It's tempting to go a little crazy when browsing for a new house, especially if you're lucky enough to be in a good market where sellers are plentiful and you have lots of options. Want marble bathroom floors? Jacuzzi on the deck outside the master bedroom? Perhaps that luxurious foyer with built-in mirrors from floor to ceiling will impress guests more than a grand fountain in the front yard?
There are literally hundreds of luxury features available. Hold on a second, While it is in our nature to enjoy being pampered, bear in mind that you're buying a house, not a weekend getaway at a spa. If you're like most people, you have a limited budget, and that means you make trade-offs in one form or another.
Your first concern should always be to cover the basics. The basics that must be considered when buying a house are as follows: The location is important. What good is a fantastic house if it now takes on an extra hour each way to and from work? You won't be able to enjoy your house, because you'll be stuck in traffic most of the evening! Secondly, shake off the idea that bigger is better.
How big of a house do you actually need? How many rooms and how much storage space at roughly how many square feet? Keep this in mind as your realtor starts talking about twice as large mansions that just so happen to be just north of your upper limit (and the termites and rot in the basement that knocks the price down is for you to find out later!)
When it comes to houses, quality is king. Pay more for a modest house with a solid structure and you'll save yourself a lot of costly and inconvenient repairs down the road. The bargain mansion with problems may seem like a fair trade-off now, but wait until the basement toilet blows up at 3 AM and you may get second thoughts.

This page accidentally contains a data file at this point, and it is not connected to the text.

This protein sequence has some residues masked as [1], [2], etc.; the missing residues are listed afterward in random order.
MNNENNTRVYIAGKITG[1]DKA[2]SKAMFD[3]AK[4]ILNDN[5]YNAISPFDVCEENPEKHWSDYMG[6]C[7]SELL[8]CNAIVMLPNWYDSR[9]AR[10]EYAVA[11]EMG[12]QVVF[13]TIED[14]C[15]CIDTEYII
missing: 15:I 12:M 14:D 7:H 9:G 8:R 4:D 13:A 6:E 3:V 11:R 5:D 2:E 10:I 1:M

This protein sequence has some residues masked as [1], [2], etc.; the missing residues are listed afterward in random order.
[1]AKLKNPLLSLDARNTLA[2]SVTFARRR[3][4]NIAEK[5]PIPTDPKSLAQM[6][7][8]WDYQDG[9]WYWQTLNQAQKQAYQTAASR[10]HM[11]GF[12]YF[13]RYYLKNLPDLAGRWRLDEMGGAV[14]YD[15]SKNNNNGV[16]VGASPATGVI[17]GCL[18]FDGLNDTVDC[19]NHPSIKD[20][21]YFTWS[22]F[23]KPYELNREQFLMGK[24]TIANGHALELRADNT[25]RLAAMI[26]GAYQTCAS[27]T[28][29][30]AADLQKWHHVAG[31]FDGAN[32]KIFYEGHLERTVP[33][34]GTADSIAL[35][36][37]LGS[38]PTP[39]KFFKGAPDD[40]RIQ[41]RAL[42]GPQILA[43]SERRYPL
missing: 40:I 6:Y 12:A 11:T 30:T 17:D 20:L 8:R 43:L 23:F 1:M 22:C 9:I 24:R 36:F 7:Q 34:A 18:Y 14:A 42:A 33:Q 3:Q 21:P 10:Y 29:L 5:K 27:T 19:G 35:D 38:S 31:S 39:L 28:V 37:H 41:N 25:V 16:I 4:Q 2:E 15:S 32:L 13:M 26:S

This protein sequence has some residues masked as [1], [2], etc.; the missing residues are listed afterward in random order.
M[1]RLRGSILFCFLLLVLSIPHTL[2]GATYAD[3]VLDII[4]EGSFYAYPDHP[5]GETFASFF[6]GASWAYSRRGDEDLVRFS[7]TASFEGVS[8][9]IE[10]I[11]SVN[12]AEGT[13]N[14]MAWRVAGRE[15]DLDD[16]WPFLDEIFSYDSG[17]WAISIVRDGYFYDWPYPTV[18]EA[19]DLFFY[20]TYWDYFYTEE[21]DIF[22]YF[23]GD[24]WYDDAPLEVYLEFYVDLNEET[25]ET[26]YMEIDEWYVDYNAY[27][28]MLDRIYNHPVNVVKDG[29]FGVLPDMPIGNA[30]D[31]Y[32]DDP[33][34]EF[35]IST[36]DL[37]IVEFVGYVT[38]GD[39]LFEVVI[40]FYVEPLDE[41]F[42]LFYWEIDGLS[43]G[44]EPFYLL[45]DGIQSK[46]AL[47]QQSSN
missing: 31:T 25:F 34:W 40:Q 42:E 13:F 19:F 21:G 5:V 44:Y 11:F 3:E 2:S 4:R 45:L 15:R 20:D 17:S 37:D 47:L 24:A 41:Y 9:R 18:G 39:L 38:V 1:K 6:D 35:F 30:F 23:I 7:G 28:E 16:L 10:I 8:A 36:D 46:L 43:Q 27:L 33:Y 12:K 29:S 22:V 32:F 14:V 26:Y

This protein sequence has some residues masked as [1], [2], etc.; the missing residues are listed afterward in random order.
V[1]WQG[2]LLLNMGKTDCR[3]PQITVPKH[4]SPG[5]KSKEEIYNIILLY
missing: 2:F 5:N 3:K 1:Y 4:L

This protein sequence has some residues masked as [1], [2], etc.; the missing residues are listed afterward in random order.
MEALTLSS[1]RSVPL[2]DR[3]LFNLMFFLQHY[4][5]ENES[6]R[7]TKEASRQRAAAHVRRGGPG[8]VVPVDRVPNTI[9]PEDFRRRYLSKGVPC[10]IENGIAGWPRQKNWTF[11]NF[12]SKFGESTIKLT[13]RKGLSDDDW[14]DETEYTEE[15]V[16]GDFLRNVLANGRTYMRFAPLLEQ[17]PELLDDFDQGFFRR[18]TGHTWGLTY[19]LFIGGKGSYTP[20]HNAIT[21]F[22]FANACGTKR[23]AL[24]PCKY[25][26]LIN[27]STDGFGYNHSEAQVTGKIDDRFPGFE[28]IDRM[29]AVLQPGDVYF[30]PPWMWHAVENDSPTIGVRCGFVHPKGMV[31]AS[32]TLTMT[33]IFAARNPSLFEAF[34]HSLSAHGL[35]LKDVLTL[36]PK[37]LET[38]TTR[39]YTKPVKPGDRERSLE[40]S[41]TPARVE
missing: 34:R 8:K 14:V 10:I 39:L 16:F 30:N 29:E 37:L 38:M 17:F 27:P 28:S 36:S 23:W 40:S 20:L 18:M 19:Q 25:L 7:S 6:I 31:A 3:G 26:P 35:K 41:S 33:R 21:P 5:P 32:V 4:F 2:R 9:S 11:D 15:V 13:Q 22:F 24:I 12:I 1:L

Maintenance is another issue that is easy to ignore when looking at houses. An elaborately landscaped yard looks great when kept in shape; it looks like something out of a horror movie when it's not. If you haven't dealt with this before, here's a newsflash: it takes time and hard work to keep all those bushes, flowerbeds, trees and lawns in check.
This is great news if you're newly retired and need something to keep yourself occupied. A family with two working parents and a few young kids may not be interested in doing the work. If you like a landscaped yard you can of course hire someone to do it for you, but then you should budget money for a landscaper as part of the cost of the house. The same applies to outdoor decks and the like that also need time-consuming maintenance.
Next, let's look at the bells and whistles. The first question you should ask yourself is: will I actually use this? If you don't see yourself deriving much benefit from something, then what's the point? Buy it in the hope that some future buyer someday will decide that this particular gizmo makes all the difference and happily overpay you? Get real - you're buying a house for YOUR benefit, so that YOU can live there.
The quality aspect carries over to the luxury features. Is this something that is likely to break some day? If so, can you repair it or will it become a big chunk of trash lodged in or around your house - the bragging point turned into an embarrassment? Does it have potential to cause damage if it breaks?
Lastly, don't stretch as far as you can just because, well, you CAN. When a lender gives you an upper limit that they are willing to give you, that doesn't mean you should necessarily aim for that much. Focus on what you really need and a few select comforts that you're confident will be put to good use and eep your focus on your needs and keep your cool.
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